Figure 1 shows the time trend of Corona no-sei tweets (blue line) compared to the trend of positive cases (red line). There were 3 states of emergency announcements within our targeted period between February 1, 2020, and November 30, 2021, which are highlighted in gray in Figure 1. The number of areas under the state of emergency is indicated by the bar graph in the upper part of the figure because the target areas were changed during each state of emergency. The periods during which the states of emergency were imposed roughly corresponded to an increase in case numbers. Interestingly, the announcement of a state of emergency was highly effective in suppressing the number of cases. Regarding the spike caused by the Tokyo Olympics (which took place between July 23, 2021, and August 8, 2021), the case number quickly dropped to below 5000 per day within 3 months.

As the blue line indicates, the Corona no-sei tweets peaked in March 2020, roughly before the first state of emergency was announced and reached the second highest number when the first state of emergency was imposed. After the first announcement of the state of emergency, the number of tweets using Corona no-sei showed a downward trend until the end of our data collection period. There were a few instances of small increases in Corona no-sei tweets before the second and third states of emergency announcements, but overall, the number of reported plan disruptions never reached the level observed before the first state of emergency announcement. The scatter plot for case numbers and the numbers of Corona no-sei tweets is shown in Figure 2, with Pearson correlation coefficients of 0.86, 0.93, and 0.61, respectively, for the first, second, and third states of emergency.

When compared with the number of the Corona no-sei tweets during the entire period, the correlation between COVID-19 daily cases and the Corona no-sei was not very evident. We were able to observe a slight increase of Corona no-sei tweets before the case number started rising, but the extent of increase in case numbers was disproportional to the extent of increase in Corona no-sei tweets. Even though the number of cases peaked in September 2021 during the third state of emergency, there was only a slight increase in Corona no-sei tweets compared to the high number of complaints at the very beginning of the COVID-19 pandemic. This indicates that Japanese residents might have adapted to the restrictions or disruptions caused by the COVID-19 pandemic lockdown.

Figure 1. Trends in the number of Corona no-sei tweets and the number of patients with a COVID-19–positive result. The blue line indicates the number of Corona no-sei tweets, and the red line indicates the number of positive COVID-19 cases.
Figure 2. Scatter plot for COVID-19 case numbers and the number of Corona no-sei tweets for the first, second, and third state of emergency announcements.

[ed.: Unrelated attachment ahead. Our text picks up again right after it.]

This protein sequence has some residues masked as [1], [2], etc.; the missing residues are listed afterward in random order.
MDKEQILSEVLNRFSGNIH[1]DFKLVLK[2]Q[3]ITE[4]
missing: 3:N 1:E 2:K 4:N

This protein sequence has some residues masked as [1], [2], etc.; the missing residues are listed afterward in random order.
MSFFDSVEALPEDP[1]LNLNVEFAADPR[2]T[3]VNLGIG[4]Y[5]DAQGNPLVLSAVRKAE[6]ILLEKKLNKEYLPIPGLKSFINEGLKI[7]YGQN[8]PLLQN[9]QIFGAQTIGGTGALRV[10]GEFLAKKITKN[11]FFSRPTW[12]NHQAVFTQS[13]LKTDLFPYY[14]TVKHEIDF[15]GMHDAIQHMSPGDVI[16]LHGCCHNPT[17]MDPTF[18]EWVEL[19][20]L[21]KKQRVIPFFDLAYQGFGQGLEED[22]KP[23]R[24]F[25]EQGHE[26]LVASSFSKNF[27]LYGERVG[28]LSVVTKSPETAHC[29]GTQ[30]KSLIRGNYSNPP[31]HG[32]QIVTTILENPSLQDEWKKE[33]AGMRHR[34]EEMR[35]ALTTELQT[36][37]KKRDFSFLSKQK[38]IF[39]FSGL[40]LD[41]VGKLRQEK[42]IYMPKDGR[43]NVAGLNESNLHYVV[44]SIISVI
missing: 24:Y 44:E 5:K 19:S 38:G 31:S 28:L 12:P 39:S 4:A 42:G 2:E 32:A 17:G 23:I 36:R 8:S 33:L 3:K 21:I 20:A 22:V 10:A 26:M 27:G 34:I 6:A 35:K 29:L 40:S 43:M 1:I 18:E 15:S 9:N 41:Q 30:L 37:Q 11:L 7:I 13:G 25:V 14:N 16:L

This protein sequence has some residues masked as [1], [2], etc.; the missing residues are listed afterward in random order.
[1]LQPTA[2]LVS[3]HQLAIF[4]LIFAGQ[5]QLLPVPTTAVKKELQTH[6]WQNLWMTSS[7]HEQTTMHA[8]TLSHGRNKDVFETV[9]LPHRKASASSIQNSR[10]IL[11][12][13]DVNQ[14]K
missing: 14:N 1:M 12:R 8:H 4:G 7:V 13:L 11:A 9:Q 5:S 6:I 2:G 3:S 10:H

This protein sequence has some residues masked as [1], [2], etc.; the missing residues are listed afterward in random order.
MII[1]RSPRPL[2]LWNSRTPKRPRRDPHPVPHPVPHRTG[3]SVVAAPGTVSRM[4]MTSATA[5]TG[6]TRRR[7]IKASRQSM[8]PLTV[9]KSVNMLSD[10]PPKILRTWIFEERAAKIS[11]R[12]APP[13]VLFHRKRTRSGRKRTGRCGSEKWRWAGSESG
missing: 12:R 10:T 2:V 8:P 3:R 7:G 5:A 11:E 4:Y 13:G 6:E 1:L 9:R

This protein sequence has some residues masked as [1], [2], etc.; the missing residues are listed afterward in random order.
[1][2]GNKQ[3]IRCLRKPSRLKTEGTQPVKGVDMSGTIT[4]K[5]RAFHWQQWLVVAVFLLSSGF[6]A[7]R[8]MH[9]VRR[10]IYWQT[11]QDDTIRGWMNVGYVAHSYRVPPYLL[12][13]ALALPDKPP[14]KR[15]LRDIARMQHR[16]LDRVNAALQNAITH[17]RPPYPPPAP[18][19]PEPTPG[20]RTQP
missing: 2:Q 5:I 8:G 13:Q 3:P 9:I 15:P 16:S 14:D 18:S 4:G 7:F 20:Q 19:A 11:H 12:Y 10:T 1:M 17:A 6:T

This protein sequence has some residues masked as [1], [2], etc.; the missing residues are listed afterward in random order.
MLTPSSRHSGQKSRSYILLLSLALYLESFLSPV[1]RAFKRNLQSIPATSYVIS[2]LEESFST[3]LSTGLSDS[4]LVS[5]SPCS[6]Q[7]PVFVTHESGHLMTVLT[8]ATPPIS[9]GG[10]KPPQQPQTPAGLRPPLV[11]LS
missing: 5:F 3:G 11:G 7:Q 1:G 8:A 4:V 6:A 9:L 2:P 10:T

We further investigated the nouns and verbs in the tweets that we sampled. Tables 1 and 2 show the number of tweets for the top 20 nouns and verbs tweeted on February 28, 2020, when the tweet number reached the highest level. Tables 3 and 4 show the top 20 words (nouns and verbs) that co-occurred with Corona no-sei tweets in descending order to highlight the most disrupted activities or plans during our data aggregation period. For nouns, here, Corona was excluded because it was a word included in the query and was clearly the most frequently detected. For nouns, the top 5 most frequently mentioned words were work, abort, home, live, and friends after excluding the words that indicate the grammatical tense. These keywords indicated that, over a longer period, Japanese individuals started developing concerns over their disrupted work and social life. For verbs, go was the most frequent, but in the actual tweets, it was sometimes used in the negative, and in the context, the verb was unlikely to be used in the affirmative, so the verb was likely used to indicate they cannot go even if it is in the affirmative in this paper (Textbox 1). Hence, the top 5 mean go, can go <negation>, look, meet <negation>, and get out. The results show that there are restrictions on the actions of going, seeing, and meeting as verbs. Compared with the single-day result on February 28, 2020, the concern about work appeared as the top 5 in Tables 1 and 2, suggesting that Japanese individuals placed clear emphasis on their work routines. In addition, the desire for live concerts increased over the long run, making live concert the fourth most frequently mentioned keyword in Table 1. Coincidentally, concerns related to friends and missing opportunities to meet up were also observed in both tables, showing the disruption of social relationships and recreational occasions. Both studies indicated that people regarded the COVID-19 pandemic as the main cause of their disrupted plans to hang out with friends or attend large public events. In addition to activities, the keyword finding also reflected the concern of resource shortage, such as toilet paper, masks, and even money, which were critical in supporting daily lives or normal health care practices.